IMF will advance loan to Argentina.
International Monetary Fund Director General, Horst Koehler announced he will recommend an accelerated disbursement of a 1,2 billion US dollars loan to Argentina, once the IMF mission currently in Buenos Aires, ends its review of the country's austerity program.
Simultaneously but in a second release, IMF announced a 15 billion US dollars credit line for Brazil that is under strong international pressure because of a possible "spill over" effect from Argentina and its own debt problems, equivalent to half the country's Gross Domestic Product.
The decision follows a hectic week of talks and meetings, including full public support to Argentina from several world leaders, among which Prime Minister Tony Blair, Spanish president José Aznar and US president George W. Bush who explicitly pointed out the country's commitment to a "zero-budget deficit" policy.
This last week US Treasury Under Secretary John Taylor visited Argentina where he held talks with Central Bank officials, private bankers and businessmen to assess the situation and local support to the De la Rúa's austerity program. With the additional 1,2 billion, Argentina will have had access to 7,3 billion of the 13,4 billion US dollars original IMF credit line. The "accelerated" disbursement means the country will be receiving the loan in the second half of August instead of September.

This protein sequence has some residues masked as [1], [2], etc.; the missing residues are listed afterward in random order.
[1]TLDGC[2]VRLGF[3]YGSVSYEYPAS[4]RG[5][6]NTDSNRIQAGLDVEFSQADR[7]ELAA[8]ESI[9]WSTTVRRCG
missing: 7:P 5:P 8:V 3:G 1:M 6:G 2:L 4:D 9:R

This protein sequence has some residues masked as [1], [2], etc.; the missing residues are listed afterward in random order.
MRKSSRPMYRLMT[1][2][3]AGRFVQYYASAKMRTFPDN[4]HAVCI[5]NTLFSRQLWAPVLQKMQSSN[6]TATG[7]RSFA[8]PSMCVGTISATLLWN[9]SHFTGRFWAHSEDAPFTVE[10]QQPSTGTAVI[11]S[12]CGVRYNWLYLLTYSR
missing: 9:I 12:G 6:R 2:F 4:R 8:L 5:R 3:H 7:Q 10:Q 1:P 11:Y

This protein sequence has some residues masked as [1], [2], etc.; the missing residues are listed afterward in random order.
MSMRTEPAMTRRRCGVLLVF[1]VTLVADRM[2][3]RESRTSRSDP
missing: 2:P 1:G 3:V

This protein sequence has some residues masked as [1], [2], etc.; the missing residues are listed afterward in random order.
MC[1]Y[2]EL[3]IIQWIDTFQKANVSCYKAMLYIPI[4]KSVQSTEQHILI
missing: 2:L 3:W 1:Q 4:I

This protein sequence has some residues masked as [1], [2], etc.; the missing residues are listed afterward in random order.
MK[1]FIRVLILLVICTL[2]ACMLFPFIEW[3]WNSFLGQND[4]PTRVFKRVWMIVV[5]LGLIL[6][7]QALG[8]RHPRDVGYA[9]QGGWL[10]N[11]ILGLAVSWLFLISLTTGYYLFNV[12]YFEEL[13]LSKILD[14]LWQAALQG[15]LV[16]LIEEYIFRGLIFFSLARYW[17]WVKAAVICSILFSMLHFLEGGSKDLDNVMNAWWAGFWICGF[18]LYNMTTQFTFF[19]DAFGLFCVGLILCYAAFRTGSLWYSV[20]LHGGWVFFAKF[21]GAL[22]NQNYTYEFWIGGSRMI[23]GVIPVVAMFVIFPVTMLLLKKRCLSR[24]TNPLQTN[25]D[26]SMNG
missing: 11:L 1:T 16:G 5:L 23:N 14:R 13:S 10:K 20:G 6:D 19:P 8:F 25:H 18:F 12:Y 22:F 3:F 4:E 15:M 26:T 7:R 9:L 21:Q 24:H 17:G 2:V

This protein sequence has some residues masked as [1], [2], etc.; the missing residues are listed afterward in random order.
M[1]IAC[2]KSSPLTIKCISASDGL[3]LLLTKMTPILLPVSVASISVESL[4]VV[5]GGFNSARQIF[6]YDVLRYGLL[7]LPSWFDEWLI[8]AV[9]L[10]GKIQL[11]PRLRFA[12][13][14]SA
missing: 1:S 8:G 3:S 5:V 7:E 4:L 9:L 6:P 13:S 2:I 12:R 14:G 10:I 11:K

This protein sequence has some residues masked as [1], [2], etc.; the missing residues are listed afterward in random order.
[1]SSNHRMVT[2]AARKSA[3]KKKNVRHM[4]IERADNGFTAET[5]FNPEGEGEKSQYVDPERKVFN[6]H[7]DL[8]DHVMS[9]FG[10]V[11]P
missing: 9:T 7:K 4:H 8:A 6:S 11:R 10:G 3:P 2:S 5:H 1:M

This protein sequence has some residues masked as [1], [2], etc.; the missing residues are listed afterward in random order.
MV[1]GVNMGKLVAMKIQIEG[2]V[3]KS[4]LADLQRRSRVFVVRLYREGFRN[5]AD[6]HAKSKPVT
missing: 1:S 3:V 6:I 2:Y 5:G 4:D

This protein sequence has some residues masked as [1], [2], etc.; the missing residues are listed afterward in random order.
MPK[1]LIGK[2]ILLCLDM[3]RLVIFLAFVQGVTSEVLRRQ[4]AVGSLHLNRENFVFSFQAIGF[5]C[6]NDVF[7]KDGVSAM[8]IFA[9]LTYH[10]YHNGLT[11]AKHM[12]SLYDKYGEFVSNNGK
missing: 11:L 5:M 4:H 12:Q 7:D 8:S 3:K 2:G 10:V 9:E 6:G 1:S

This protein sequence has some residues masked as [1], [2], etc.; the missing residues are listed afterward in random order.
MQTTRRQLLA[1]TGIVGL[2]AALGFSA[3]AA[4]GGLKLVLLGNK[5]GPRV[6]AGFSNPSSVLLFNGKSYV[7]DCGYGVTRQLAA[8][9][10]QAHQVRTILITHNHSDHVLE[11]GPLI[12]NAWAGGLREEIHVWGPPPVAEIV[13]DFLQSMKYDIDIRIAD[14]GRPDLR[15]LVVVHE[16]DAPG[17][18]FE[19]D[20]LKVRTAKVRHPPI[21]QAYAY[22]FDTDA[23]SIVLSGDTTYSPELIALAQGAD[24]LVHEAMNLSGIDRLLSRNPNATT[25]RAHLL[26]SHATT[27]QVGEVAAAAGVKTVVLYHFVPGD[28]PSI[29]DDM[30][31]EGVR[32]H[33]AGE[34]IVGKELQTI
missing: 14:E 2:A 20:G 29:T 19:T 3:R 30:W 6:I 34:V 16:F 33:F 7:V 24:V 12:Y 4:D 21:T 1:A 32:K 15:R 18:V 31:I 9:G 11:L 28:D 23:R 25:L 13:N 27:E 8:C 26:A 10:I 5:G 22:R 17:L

Regarding Brazil, IMF agreed to extend the current program that expires next December for another twelve months, with a 15 billion US dollars contingent credit line. Brazil has agreed to strengthen fiscal and monetary policies and continue with structural reforms, opening other sectors of the economy to foreign investments.
In Argentina, Mr. Taylor said local talks had been "fruitful and detailed" and expressed support for the whole package.
Brazilian economic officials expect a first 4,6 billion US dollars installment for next September.
However in spite of the international support, Argentina's "country risk" is still above 1500 points, several billion dollars deposits have left banks and some investors appear to be betting that Argentina won't be able to keep up its debt payments, forcing a default on its 130 billion US dollars debt or a devaluation of the currency.
G 7 countries, following the new American administration guidelines so far are standing firmly behind IMF to support Argentina, and have not insinuated any bilateral direct action as happened under president Clinton with Mexico, Far East, Russia, Braz